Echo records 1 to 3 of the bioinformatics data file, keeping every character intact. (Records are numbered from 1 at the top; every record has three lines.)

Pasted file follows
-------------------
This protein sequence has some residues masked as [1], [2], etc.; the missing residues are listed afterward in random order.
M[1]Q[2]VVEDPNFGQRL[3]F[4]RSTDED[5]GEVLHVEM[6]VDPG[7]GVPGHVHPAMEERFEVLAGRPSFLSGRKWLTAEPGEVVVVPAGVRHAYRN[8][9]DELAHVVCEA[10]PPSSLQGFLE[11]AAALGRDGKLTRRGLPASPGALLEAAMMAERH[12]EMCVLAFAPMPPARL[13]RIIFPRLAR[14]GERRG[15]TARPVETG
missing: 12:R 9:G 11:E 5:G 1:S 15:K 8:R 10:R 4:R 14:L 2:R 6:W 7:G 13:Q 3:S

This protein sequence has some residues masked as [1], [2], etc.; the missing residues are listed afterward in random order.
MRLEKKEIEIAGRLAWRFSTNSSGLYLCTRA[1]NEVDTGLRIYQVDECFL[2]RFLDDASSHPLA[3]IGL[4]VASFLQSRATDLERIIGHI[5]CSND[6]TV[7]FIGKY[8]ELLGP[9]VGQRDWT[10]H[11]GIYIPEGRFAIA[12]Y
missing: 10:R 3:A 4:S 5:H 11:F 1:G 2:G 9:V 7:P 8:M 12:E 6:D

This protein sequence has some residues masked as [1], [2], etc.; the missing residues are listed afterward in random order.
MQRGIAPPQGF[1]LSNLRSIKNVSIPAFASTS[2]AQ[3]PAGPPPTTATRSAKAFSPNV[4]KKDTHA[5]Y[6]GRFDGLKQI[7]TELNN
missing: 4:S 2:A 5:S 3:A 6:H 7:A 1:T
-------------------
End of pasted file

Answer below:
This protein sequence has some residues masked as [1], [2], etc.; the missing residues are listed afterward in random order.
M[1]Q[2]VVEDPNFGQRL[3]F[4]RSTDED[5]GEVLHVEM[6]VDPG[7]GVPGHVHPAMEERFEVLAGRPSFLSGRKWLTAEPGEVVVVPAGVRHAYRN[8][9]DELAHVVCEA[10]PPSSLQGFLE[11]AAALGRDGKLTRRGLPASPGALLEAAMMAERH[12]EMCVLAFAPMPPARL[13]RIIFPRLAR[14]GERRG[15]TARPVETG
missing: 12:R 9:G 11:E 5:G 1:S 15:K 8:R 10:R 4:R 14:L 2:R 6:W 7:G 13:Q 3:S

This protein sequence has some residues masked as [1], [2], etc.; the missing residues are listed afterward in random order.
MRLEKKEIEIAGRLAWRFSTNSSGLYLCTRA[1]NEVDTGLRIYQVDECFL[2]RFLDDASSHPLA[3]IGL[4]VASFLQSRATDLERIIGHI[5]CSND[6]TV[7]FIGKY[8]ELLGP[9]VGQRDWT[10]H[11]GIYIPEGRFAIA[12]Y
missing: 10:R 3:A 4:S 5:H 11:F 1:G 2:G 9:V 7:P 8:M 12:E 6:D

This protein sequence has some residues masked as [1], [2], etc.; the missing residues are listed afterward in random order.
MQRGIAPPQGF[1]LSNLRSIKNVSIPAFASTS[2]AQ[3]PAGPPPTTATRSAKAFSPNV[4]KKDTHA[5]Y[6]GRFDGLKQI[7]TELNN
missing: 4:S 2:A 5:S 3:A 6:H 7:A 1:T